Game Review: Patolli

By LeeAnn McNabb
Adult Services Librarian
Union Township Branch Library
Clermont County (OH) Public Library

When the Conquistadors arrived in Mexico, they found this game was popular among the Aztec. The game, however, is much older than the Aztec: both the Toltec and Maya played it.

At-a-glance

Category: Gambling, Luck, Race, and Strategy game
Complexity rating: 1.50/5.00
Region: Ancient Cultures of the Western Hemisphere
Players: 2-4, but some believe this is best played as a 2-player game
Playing Time: 30-60 minutes

Age: 10+

Patolli has been categorized as a member of the Pachisi/Ludo family, which are other race games with a similar looking board. We have historical descriptions of the game and why it was banned by the Conquistadors and priests who conquered Mexico and Central America. Their descriptions say that people would bet their lands, home, children, crops, and even themselves as sacrifices in these games. While I don’t doubt there were high stakes, I do take a grain of salt with anything said by Conquistadors about the indigenous populations of Latin America. Catholic priests were known to burn the hands of people caught playing the game after it was outlawed. It only survived in the more remote regions of the former Aztec empire and is still played in those areas of today.

Patolli is a fast-paced action board game, where players compete to be the first to successfully maneuver 4 game pieces around the playing board. Players must avoid being captured because they will have to bargain with their captor to be released. The game is also heavily influenced by the luck of the dice, and a player’s strategy must change from minute to minute because of this. What makes this game unique when compared with other Pachisi/Ludo family games, is the gambling.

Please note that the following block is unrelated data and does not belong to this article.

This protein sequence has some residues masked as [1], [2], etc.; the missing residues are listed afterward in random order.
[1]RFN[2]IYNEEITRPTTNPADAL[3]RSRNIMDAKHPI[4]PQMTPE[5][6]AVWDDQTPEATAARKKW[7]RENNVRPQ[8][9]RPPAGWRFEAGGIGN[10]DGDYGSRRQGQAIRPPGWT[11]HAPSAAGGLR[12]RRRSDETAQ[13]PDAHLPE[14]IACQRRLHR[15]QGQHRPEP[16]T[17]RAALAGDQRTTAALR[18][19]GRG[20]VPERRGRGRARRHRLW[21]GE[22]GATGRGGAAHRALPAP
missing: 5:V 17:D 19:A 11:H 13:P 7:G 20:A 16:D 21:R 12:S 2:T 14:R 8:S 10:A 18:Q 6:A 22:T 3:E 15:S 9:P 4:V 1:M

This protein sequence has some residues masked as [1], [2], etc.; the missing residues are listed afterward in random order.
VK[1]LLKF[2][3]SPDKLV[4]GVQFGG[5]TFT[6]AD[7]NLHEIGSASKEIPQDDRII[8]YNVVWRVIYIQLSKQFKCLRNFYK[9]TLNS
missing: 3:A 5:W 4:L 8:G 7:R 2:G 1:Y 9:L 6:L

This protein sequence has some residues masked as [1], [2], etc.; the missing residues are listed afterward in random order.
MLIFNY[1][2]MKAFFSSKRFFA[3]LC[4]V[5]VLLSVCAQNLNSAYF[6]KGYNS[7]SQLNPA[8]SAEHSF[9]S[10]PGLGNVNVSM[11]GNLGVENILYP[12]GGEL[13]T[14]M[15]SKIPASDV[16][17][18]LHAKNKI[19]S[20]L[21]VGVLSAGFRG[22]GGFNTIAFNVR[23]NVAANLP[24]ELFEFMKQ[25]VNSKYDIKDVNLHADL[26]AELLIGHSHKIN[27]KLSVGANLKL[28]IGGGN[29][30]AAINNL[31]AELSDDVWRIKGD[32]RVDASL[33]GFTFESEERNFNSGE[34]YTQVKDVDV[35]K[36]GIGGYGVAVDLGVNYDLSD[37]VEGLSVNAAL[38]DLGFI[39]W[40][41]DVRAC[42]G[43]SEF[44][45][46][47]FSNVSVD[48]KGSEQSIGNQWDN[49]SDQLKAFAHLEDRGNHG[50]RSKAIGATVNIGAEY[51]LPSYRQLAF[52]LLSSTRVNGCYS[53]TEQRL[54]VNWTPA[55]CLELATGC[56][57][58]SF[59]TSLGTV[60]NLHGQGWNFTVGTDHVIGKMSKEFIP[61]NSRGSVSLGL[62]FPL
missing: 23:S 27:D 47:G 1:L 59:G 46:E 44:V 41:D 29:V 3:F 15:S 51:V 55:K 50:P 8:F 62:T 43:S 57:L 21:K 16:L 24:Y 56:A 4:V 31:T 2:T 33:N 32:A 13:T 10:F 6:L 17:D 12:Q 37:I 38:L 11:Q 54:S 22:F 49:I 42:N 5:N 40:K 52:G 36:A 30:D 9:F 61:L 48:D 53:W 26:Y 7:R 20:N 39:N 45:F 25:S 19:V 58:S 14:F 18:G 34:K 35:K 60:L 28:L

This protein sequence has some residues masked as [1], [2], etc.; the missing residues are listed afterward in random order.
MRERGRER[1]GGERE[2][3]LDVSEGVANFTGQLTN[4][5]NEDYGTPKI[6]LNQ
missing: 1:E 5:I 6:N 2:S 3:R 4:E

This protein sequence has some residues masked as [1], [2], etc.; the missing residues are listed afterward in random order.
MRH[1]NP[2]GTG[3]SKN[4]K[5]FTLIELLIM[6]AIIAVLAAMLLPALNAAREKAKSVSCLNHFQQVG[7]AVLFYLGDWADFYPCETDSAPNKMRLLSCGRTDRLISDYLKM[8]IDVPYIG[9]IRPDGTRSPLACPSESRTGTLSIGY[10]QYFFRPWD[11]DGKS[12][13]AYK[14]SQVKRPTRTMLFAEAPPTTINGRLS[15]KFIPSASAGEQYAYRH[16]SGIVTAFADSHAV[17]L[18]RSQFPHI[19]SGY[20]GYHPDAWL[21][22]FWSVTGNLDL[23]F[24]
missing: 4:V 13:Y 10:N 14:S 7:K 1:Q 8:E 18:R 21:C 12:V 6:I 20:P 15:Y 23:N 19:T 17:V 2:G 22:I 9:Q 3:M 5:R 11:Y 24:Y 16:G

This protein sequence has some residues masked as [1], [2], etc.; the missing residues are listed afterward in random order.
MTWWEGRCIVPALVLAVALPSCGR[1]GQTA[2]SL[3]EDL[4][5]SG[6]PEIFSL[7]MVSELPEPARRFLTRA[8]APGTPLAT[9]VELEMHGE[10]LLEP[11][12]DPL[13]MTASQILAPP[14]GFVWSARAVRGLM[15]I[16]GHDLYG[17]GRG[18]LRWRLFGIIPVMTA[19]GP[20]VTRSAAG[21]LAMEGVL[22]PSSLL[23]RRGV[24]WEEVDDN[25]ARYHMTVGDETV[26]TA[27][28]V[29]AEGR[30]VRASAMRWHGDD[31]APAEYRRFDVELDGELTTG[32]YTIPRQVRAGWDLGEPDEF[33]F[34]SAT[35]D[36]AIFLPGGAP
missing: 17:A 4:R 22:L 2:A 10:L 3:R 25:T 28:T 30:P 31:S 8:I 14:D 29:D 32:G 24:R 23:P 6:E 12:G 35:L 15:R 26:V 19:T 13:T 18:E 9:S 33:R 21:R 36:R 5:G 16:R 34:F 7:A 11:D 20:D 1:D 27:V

A feature that I like in this game are that you can decide the approximate length of gameplay. At the start of the game each player receives from 2 to 4 playing stones, the more stones per player, the longer the playing time. Each player also receives an equal share of the betting stones. And, the added benefit is that you can remove the gambling to make it an easier game to learn and play.

My grade: 3.0/5.0

In case you’d like to make a board for yourself and play, here is further info on how the play the game!

The Patolli gameboard has 52 spaces arranged in the shape on an X (see earlier in the article). Each player has six counters that represent their 6 belongings up for grabs. The five dice aren’t the kind that we think of for modern American board games, but how they’re made vary.  Below is the image of the dice that came with my vintage set, but you can also use beans and mark dots on one side of them!

Game Components

  • Game Board/Playing Mat
  • Five dice
  • One dice cup
  • Sixty betting stones
  • Sixteen playing stones, divided into four colors
  • Two storage pouches

Gameplay instructions here.


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